Quarter wave whip, this is close to what some cars have. Consisting of a coaxial cable with the braid grounded to the car body and a single whip. For VHF FM broadcast band the whip should be about 28.5" long. So you could get a car aerial and mount it on your mobile home and it might work but be aware that the FM receivers in cars are specially designed for that environment and seem to be quite sensitive compared to 'home' type FM receivers.

    You can make something similar to the quarter wave whip from a length of 'figure eight', 'tru rip' or whatever you call light two core flex as might be on a table lamp. Just take a length of a few yards and separate out 28 or so inches from the end. Cut off one leg. Connect the other end to the radio so that the longest one goes to the antenna connector and the shorter one to the ground of the radio. Hang this up in a clear space preferably outside.

    Another type that is even better than the quarter wave is a half wave dipole and is not much harder to make. Again connect your figure eight to the radio and separate out 28 inches or so from the other end. Spread these two legs apart so that you have a sort of 'T' shape about 56 inches wide. Support this outdoors if possible and clear of metal things. This type is directional and will be most effective if alligned so that the horizontal part of the 'T' is broadside to the direction where to where the signals are coming from, however various things may effect this so experiment a bit with direction. If you get good results with the half wave dipole you may be able to use it indoors by draping inside a window, not there tidy though I must admit. For outdoors you can suspend the dipole between poles, buildings trees etc or you can make a simple wooden 'T' shape to support the antenna.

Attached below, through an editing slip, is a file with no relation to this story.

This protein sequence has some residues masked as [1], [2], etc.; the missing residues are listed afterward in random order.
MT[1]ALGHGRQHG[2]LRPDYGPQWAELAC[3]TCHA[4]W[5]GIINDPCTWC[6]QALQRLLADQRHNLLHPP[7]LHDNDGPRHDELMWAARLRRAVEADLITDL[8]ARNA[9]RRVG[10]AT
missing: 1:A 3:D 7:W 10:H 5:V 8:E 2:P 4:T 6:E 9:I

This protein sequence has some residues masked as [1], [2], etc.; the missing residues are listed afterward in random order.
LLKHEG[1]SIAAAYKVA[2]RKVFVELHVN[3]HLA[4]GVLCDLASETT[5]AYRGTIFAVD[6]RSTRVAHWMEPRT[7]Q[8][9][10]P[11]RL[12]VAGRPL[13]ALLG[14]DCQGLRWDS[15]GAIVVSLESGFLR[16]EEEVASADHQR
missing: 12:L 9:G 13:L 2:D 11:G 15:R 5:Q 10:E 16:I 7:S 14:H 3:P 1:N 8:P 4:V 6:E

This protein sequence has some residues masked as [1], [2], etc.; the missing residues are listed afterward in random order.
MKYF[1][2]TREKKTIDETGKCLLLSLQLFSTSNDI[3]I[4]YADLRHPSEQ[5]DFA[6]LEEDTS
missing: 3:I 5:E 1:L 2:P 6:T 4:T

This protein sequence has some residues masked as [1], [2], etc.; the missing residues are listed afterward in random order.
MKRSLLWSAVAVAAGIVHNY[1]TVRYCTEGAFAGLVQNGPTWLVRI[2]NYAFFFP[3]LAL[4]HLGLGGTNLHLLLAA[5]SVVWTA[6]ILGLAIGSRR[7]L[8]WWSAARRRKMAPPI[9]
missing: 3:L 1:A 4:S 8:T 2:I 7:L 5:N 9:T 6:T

I hope this helps you.


    John

    P. S.
    There is more detailed information at
     
  8. Ken Scharabok

    Ken Scharabok In Remembrance

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    Thank you. Will give the car antenna a shot. If it doesn't improve reception I'll just look around for an old boom box or something. I normally have the radio on as background noise and it is a bit irrating when it fades in and out.
     
  9. Abe R Crombie

    Abe R Crombie Well-Known Member

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    Ken,I don't know the science behind it but putting an antenna outside your trailer makes a big difference.Mine was with the tv,could only get one local channel,put a makeshift type of pole outside and wired my rabbit ears to it with coax,brought in all three channels I can get here.Don't know if your fm would work the same.Friend told me about using old tire rim on the roof wired to tv,said it worked great,can't say how he wired that?Hope this helps.
     
  10. bare

    bare Head Muderator

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    I went through the same think for a number of years. I had one good old radio that used to work in my mobile home that the ex wife took out of spite, I'm convinced. Ever since I've tried to find a radio that got clear reception. I've got a pile of them here of different types. Tried all kinds of antennas, including another car antenna, and nearly killed myself stretching a wire between trees. Talked a friend out of an yaggie antenna from the roof of his house and still had bad reception. Every time I wanted to listen to Prairie Home Companion I had to go out and sit in the truck in the driveway.